Imagine that you are presented with a young man who has short, brown hair. He is of average build, around 20 years old, and is dressed smartly in a grey suit, white shirt, and a tie. His shoes are dress shoes but are scuffed. If you were asked to describe what this person is like you may assume that he is a young student or recent graduate looking for employment; perhaps he is attending a job interview. How did you come to this decision? Psychological research has demonstrated that we form judgements about people quickly, at least at first and often without realising it, and from these we form our impressions and make inferences about the person’s character. We do this using fast, heuristic processes. That is, we use ‘cognitive rules of thumb’ to form our initial judgements the majority of the time, and these judgements go on to influence our decisions: what do we think about a person and what we will do about it.

These heuristic processes are the result of evolution over the years and allow us to manage the vast amount of information that our senses take in from our social and environmental surroundings. Indeed, research has shown that, in most decisions, we rely on between 3-7 cues (pieces of information) to form judgements or make decisions about something. This decision making style is advantageous and relies on the person’s memory, the context they find themselves in, and their past experiences. While this fast decision making style is advantageous in terms of time and efficiency in the way that the human brain’s processing capacity is used, it may also leave the decision made prone to errors, or ‘biases’ in judgements made.

“This decision making style is advantageous and relies on the person’s memory, the context they find themselves in, and their past experiences”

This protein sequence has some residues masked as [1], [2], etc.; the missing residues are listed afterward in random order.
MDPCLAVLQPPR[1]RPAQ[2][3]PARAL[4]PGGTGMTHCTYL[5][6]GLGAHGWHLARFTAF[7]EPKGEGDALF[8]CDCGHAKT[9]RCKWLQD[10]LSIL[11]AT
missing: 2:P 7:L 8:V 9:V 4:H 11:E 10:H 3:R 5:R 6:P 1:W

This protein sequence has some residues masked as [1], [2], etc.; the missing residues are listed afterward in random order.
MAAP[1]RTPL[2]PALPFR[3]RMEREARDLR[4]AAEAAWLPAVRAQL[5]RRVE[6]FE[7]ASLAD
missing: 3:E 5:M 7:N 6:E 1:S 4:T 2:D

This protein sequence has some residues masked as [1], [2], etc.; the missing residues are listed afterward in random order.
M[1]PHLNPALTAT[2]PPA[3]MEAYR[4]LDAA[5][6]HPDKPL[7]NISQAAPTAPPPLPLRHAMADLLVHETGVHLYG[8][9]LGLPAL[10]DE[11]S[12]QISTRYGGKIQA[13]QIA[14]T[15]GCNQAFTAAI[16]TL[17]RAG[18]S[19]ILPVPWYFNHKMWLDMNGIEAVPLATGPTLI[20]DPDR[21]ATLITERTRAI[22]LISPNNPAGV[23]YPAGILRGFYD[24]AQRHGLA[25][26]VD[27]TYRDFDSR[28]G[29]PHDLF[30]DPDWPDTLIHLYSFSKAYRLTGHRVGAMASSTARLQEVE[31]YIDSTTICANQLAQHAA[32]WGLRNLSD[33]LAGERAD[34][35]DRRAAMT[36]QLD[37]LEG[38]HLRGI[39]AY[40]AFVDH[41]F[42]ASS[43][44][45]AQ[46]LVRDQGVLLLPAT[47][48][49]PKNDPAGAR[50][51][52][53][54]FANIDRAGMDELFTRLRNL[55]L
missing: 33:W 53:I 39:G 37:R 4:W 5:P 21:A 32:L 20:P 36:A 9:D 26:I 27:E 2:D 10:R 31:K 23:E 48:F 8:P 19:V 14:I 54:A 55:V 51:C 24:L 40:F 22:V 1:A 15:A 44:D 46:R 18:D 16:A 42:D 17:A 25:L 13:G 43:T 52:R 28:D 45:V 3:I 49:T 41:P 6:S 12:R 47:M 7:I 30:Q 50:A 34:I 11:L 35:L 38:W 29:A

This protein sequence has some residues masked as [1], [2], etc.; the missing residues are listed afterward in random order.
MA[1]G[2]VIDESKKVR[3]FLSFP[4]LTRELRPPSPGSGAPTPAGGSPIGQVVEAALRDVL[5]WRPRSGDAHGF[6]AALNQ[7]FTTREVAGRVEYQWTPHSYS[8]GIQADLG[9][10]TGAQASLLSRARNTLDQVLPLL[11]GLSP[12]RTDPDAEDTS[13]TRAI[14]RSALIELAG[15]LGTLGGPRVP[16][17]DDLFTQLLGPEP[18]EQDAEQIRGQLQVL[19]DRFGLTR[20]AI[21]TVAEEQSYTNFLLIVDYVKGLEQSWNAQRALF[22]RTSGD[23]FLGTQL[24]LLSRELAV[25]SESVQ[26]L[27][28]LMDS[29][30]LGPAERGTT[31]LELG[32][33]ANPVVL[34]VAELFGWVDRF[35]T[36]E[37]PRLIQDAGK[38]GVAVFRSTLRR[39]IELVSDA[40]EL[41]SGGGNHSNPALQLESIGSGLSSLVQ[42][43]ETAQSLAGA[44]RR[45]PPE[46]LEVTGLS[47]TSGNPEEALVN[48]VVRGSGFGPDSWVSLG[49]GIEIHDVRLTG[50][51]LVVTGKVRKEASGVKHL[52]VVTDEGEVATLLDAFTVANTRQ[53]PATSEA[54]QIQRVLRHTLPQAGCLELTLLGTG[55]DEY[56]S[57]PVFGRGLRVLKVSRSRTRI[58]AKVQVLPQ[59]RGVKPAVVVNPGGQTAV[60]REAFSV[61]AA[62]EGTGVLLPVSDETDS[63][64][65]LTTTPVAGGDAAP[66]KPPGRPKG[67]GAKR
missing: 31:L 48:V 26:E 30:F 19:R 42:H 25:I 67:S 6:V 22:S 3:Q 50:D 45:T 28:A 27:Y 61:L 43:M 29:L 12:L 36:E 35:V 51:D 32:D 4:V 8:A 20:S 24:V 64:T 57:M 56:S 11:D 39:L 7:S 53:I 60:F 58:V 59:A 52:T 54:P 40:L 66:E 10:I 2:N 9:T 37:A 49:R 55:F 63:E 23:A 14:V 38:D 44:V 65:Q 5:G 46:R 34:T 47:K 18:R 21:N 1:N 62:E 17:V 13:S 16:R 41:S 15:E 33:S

To illustrate, imagine now the young man in his grey suit and somewhat scuffed shoes. However, this time imagine him in the context of a courtroom and you as a juror (or as the judge if you prefer), tasked to form judgements and make decisions about him. The young man is accused of assault to bodily harm. Now, rather than a young graduate seeking employment and wearing attire to impress an interviewer, you may be attributing his choice of clothing to the desire to look ‘respectable’ for the court. His scuffed shoes perhaps belie a lack of care over possessions, rather than a lack of funds to buy ‘interview shoes’ as in the previous example. You are perhaps imagining what he may be like in his normal day to day attire and forming judgements about his character. This is normal, and the result of fast, heuristic processes. However, in such an important context, one would hope and expect that the people in charge of making decisions about a person’s future would be less likely to rely on these heuristic processes to make decisions; that they would be rational and objective. Certainly, there is a slower, more ‘rational’ decision processes that humans use (though less commonly than heuristic processes) when decision difficulty or the importance attributed to a decision is high.

Interestingly, however, psychological research has shown that this is not always the case. For instance, a recent paper exploring the decision making of court judges found that the likelihood of a prisoner being granted parole was influenced by when the judge last had a break during the court day, with fewer parole decisions being granted by judges who had not had a recent break1. Another study indicated that important, life changing, decisions are not always made using rational decision making was that by Dhami and Ayton in 20012. This research found that, across a wide range of cases, judges relied on one or very few cues to come to their decision. This is in conflict with the due process expected in such decision making situations.